Encoder Frustrations – QSD Receiver

2 May

Click Here to see the project from the beginning

I’m presently using one of those cheapy 20 pulse per rotation mechanical rotary encoders from Ebay.

The good news is that they’re cheap, about $1.00 if you shop around. The bad news is that contact bounce becomes worse as they age. I have enough experience ‘debouncing’ these things, with hardware, with software and even with sequence decoding state-machines to know that they eventually wear out and become problematic in some way. That’s the point I’m at now. Time to look at something better.

Some time ago, I purchased a couple of these 100 PPR optical encoders, also on Ebay. They can be had for around $15 if you shop.

Although the next step planned in the radio evolution is to get the TDA7051A voltage controlled audio amplifier going, retrofitting this encoder could jump to front and center as my frustration with the present unit grows.



2 Responses to “Encoder Frustrations – QSD Receiver”

  1. Hans Summers May 2, 2020 at 8:27 am #


    In my opinion if you’re doing any kind of debounce on rotary encoders, whether hardware or software, you’re doing it wrongly. The problem isn’t the rotary encoder being cheap. They can function reliably for years. The problem is the software approach.

    In 2015 I wrote the code for my VFO kit http://qrp-labs.com/vfo and I tried hardware denounce, software denounce, and various Arduino etc libraries. Nothing worked reliably, and at both fast and slow rotation rates. I realized it’s all wrong and I developed, what I subsequently came to know is called a “state machine”.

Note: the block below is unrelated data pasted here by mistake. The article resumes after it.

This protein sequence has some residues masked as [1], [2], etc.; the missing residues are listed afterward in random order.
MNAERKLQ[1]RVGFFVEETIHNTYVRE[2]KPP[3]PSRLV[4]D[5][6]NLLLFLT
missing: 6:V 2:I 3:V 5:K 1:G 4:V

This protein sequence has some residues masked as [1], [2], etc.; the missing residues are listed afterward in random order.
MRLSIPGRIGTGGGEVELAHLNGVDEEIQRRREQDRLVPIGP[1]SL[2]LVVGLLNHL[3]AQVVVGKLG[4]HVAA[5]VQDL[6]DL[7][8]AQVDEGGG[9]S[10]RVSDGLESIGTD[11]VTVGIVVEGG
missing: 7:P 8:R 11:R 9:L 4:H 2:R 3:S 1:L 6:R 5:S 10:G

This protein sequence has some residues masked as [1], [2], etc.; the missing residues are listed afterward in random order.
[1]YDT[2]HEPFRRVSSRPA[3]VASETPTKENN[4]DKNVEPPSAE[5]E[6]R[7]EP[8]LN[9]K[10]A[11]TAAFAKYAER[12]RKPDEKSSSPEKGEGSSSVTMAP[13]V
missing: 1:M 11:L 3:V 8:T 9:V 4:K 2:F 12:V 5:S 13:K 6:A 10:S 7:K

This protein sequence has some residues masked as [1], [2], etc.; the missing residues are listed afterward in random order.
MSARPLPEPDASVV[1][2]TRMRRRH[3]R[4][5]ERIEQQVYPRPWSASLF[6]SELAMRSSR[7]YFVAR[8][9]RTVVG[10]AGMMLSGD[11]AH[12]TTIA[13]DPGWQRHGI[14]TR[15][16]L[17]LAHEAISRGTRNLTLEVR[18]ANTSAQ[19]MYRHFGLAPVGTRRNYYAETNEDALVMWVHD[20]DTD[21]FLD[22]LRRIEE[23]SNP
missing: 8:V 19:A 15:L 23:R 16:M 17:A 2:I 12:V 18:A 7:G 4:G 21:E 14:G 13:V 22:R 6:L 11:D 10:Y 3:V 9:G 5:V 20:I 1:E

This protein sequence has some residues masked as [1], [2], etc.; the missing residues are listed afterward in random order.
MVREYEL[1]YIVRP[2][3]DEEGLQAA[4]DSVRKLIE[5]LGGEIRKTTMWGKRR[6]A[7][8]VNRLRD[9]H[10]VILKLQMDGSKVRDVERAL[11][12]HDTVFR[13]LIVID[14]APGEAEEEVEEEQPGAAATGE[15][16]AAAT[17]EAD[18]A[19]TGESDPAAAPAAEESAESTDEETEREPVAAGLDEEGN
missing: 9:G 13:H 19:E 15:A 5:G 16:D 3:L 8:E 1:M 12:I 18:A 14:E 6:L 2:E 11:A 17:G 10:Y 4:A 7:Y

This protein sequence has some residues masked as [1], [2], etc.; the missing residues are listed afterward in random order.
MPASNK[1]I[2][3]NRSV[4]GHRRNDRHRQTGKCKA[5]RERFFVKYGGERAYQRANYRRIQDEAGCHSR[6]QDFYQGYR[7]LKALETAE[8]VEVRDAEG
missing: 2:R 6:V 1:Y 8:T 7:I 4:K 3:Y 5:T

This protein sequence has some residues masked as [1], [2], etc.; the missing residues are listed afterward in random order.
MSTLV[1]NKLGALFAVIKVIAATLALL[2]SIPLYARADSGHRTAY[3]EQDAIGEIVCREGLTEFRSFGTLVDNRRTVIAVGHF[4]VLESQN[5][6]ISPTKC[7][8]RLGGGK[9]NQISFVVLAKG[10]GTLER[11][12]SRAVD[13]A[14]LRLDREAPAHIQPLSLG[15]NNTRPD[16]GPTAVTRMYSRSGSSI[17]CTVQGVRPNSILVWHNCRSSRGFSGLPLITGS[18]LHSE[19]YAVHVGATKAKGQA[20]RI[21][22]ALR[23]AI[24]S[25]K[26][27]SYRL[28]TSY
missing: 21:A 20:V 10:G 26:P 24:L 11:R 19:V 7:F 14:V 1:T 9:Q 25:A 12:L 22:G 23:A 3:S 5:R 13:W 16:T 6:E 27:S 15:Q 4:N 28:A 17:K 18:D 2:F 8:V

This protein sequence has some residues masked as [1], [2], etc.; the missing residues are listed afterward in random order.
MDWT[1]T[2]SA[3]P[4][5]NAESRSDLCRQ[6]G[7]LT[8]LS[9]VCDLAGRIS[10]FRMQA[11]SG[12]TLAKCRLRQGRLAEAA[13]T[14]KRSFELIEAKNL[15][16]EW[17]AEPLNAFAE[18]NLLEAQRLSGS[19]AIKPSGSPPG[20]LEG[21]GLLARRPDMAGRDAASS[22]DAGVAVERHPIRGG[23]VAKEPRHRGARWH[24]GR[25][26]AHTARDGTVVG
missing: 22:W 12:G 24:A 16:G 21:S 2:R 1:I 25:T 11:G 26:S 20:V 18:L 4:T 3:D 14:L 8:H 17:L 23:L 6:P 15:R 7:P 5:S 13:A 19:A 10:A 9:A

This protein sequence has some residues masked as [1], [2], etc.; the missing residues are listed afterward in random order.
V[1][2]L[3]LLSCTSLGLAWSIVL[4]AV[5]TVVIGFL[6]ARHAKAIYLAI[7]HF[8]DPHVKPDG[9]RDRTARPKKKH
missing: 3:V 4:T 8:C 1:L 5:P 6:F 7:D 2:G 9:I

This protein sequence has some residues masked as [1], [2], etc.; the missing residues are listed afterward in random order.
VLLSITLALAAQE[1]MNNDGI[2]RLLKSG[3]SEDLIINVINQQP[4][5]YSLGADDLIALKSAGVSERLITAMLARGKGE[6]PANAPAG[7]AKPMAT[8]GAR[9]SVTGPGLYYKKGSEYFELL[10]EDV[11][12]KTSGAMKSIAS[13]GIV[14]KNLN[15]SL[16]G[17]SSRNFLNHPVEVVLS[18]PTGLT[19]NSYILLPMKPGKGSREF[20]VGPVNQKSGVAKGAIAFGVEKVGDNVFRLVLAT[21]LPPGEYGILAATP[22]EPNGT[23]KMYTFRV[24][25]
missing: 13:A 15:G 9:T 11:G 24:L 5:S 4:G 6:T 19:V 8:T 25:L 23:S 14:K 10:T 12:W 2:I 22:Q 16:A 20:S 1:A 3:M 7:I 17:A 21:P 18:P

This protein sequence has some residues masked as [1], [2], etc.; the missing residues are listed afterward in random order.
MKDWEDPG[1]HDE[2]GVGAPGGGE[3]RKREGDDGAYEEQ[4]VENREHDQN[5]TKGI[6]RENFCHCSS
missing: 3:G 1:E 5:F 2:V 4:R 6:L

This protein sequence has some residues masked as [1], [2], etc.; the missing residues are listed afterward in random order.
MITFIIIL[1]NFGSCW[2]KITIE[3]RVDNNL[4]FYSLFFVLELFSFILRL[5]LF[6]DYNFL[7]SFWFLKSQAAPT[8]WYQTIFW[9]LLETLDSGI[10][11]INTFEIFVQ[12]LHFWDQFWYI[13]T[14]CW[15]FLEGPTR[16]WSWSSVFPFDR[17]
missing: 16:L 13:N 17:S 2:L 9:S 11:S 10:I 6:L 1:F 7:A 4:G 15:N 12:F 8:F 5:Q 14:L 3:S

Put simply you have four states of the two quadrature outputs. Call them A B C D for example. In the code if you see a transition from B to C (say), then simply ignore any further transitions between states B and C. Only react to C to D or B to A. This completely ignores any noise at the transitions between B and C. Once you see a new transition, now set that one to be ignored. The result is reliable and has no time constants (hardware resistor/capacitor, or software timers). It works for both fast and slow rotation.

    In my strong opinion there’s nothing wrong with low cost rotary encoders. The only reason to pay big $ is if you want optical for some ultra-demanding long life application; or if you want more events per rotation than simple mechanical types can provide.

    I subsequently used the same technique in other projects too such as the QCX 5W CW transceiver http://qrp-labs.com/qcx and with equal level of success.

    There are code examples of this out there. But actually it’s really easy to write yourself too, even easier than trying to do software debounce!

    73 Hans G0UPL

    • w3jdr May 2, 2020 at 8:56 am #

      Hi Hans…thanks for following and replying.

      Yes, I’m very familiar with the gray-code sequence, lookup tables and other methods for encoder ,’debouncing’, The limitation I’ve encountered is that they can ignore bad codes but they can’t fix it, This becomes especially obvious when spinning the knob quickly…you miss steps. The other problem I have with cheapy encoders is low resolution … 20-30 steps per revolution. If you like the smoothness of 50-100 hz per step, you have to spin like crazy to traverse the band. 100 PPR is just about right. At 100 hz/step, a full revolution is 10 khz…just about right. Any more pulses per revolution makes it difficult for the software to keep pace when spinning fast.

      So, as is frequently the case in engineering, optimization is often a tradeoff between cost and acceptable performance.


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